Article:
HARRISBURG, Pa. (WHTM) — Department of Labor and Industry (L&I) Secretary Jennifer Berrier announced on Friday, Nov. 19, new proposed regulations to update aging rules about how employers pay tipped workers and ensure that any salaried employee who works a fluctuating workweek schedule are compensated for overtime.
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“The world of work has changed significantly since these regulations first went into effect in 1977, but tipped workers remain a sizeable and critical segment of Pennsylvania’s workforce. They are the only workers whose take-home pay ultimately depends on the generosity of their customers and not the obligation of their employer. This proposal to update the Minimum Wage Act regulations aims to establish robust and modernized guardrails to protect tipped workers in the 21st Century and ensure consistency for employers,” Secretary Berrier said.
According to the release from the department, the proposal covers five primary areas for tipped workers including:
- An update to the definition of “tipped employee,” adjusted for inflation since 1977, that increases the amount in tips an employee must receive monthly from $30 to $135 before an employer can reduce an employee’s hourly pay from $7.25 per hour to as low as $2.83 per hour.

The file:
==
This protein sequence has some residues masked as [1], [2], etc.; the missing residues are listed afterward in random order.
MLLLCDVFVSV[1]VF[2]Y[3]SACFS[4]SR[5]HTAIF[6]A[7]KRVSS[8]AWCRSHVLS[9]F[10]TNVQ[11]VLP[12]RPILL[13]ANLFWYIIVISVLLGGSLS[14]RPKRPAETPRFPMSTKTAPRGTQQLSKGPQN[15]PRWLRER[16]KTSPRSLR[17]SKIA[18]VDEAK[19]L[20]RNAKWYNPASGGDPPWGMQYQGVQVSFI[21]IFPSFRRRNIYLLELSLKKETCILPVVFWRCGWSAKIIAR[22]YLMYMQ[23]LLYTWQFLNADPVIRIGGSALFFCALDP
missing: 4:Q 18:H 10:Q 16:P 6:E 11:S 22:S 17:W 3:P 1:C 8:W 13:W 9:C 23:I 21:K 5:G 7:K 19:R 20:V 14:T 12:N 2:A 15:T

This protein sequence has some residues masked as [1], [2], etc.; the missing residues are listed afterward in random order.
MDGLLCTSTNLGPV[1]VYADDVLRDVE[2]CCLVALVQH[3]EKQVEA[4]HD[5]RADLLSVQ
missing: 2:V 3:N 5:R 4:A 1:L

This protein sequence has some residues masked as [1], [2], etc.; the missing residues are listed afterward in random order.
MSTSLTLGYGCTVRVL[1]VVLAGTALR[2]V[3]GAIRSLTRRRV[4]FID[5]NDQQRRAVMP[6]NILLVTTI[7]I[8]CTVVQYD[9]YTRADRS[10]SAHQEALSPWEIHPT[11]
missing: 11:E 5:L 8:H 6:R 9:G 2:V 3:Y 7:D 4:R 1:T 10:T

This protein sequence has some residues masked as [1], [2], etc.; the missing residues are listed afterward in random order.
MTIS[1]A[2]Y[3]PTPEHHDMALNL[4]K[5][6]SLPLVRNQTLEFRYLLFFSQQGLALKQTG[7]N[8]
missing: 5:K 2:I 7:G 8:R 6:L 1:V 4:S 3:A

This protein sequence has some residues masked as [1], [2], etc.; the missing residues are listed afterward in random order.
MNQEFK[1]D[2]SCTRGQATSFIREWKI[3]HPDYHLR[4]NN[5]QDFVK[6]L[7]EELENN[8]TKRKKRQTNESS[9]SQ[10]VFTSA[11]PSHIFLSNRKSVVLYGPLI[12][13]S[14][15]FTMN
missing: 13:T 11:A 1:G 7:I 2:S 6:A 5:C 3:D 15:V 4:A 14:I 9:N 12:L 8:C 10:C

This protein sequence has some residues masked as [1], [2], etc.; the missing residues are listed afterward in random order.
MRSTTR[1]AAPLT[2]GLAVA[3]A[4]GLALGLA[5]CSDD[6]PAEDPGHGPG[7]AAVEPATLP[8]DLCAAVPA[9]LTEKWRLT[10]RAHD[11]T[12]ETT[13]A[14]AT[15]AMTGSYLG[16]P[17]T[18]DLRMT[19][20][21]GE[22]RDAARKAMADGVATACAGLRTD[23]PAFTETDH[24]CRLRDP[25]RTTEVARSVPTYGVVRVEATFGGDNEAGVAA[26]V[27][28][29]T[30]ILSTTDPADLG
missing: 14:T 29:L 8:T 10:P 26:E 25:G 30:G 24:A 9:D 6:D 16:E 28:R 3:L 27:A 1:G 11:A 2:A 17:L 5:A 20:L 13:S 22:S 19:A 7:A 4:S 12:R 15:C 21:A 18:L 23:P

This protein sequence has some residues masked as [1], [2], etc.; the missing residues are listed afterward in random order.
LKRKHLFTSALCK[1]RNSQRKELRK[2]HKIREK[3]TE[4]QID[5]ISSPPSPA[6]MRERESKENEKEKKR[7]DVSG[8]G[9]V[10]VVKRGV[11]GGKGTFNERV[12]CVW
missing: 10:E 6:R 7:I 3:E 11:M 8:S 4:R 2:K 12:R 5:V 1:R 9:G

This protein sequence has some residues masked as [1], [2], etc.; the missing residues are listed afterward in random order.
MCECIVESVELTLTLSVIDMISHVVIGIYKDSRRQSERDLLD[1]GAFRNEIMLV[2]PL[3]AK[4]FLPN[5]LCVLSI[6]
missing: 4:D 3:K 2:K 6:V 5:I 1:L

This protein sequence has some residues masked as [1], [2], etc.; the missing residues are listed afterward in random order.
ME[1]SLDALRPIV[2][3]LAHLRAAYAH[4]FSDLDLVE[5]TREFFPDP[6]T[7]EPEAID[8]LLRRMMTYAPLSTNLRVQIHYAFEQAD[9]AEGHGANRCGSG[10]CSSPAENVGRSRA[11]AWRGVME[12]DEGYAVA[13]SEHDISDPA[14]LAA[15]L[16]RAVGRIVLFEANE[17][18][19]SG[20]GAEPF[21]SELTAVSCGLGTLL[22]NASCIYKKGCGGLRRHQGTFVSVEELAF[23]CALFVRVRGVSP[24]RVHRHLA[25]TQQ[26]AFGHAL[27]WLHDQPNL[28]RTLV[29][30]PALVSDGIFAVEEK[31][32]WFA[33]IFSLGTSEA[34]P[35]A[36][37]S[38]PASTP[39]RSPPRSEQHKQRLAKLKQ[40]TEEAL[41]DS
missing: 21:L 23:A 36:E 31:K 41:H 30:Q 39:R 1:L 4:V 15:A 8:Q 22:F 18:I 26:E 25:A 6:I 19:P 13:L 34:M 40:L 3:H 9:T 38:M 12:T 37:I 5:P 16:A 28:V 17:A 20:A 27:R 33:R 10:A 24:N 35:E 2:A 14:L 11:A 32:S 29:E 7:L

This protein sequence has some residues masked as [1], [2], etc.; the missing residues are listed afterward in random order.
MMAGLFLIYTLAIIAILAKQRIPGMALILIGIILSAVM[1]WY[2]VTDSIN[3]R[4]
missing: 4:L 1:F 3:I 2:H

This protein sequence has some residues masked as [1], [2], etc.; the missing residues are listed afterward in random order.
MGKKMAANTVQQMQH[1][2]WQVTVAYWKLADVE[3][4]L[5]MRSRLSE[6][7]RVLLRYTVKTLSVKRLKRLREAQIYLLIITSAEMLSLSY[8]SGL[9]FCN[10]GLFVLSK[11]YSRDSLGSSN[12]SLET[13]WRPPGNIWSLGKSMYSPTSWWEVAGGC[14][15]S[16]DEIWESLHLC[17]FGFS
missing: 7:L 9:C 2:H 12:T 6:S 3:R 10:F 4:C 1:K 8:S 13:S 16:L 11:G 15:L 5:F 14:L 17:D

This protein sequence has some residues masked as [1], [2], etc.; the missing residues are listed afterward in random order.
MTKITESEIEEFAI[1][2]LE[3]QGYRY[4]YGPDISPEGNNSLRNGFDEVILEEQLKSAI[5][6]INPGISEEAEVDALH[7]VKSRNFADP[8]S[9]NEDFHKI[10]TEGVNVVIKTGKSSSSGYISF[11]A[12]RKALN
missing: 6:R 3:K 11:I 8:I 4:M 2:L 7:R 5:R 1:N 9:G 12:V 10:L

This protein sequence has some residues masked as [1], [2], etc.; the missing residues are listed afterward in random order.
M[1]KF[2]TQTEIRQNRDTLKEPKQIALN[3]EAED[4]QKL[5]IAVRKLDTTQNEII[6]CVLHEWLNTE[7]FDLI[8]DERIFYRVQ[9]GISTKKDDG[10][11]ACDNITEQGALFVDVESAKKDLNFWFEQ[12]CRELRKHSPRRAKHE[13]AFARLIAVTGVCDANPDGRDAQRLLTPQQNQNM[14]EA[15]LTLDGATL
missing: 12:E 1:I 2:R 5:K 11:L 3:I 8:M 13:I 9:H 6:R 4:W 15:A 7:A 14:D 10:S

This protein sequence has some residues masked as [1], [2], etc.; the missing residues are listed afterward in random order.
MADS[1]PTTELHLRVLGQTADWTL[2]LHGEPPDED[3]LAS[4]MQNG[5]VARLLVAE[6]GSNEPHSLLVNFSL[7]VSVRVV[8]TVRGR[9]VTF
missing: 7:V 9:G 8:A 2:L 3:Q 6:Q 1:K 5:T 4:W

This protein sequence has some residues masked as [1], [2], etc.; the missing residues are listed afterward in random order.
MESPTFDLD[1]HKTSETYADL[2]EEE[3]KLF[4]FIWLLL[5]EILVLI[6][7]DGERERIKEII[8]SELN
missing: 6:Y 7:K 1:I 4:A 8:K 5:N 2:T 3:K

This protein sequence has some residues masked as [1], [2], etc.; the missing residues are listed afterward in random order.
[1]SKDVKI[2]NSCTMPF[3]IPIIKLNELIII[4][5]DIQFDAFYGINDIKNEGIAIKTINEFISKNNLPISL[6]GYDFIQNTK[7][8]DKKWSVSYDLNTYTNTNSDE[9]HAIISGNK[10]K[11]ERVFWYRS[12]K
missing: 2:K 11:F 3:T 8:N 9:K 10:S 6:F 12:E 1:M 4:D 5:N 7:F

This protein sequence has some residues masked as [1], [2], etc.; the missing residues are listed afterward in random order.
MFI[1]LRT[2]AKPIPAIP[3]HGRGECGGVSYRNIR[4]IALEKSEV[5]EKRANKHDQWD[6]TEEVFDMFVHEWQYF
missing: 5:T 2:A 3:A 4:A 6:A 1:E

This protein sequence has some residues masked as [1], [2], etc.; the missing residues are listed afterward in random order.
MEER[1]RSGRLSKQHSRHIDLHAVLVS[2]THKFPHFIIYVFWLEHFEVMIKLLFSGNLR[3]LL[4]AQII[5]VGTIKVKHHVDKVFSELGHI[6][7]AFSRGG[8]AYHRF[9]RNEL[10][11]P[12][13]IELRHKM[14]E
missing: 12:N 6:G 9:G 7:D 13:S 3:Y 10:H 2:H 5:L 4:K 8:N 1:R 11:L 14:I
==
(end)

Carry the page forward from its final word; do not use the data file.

- Codification of a recent federal regulatory update governing employer tip credits to allow employers to take a tip credit under certain conditions, including that the employee spends at least 80 percent of their time on duties that directly generate tips, commonly known as the 80/20 rule.
- An update to allow for tip pooling among tipped employees under certain circumstances.
- A prohibition on employers deducting credit card transaction charges from an employee’s tip left on a credit card.
- A requirement for employers to educate patrons on the employer’s use of service charges, clarifying that service charges are not gratuities for tipped employees.
Plus, the regulation updates the definition of “regular rate” for salaried employees whose overtime pay is determined by the fluctuating workweek method, saying that for the purpose of calculating overtime, the regular rate is based on a 40-hour workweek.
The proposal is part of the Governor’s broader worker projection agenda and the administration’s commitment to fighting for workers to have fair wages, paid sick leave, safe workplaces, and quality jobs.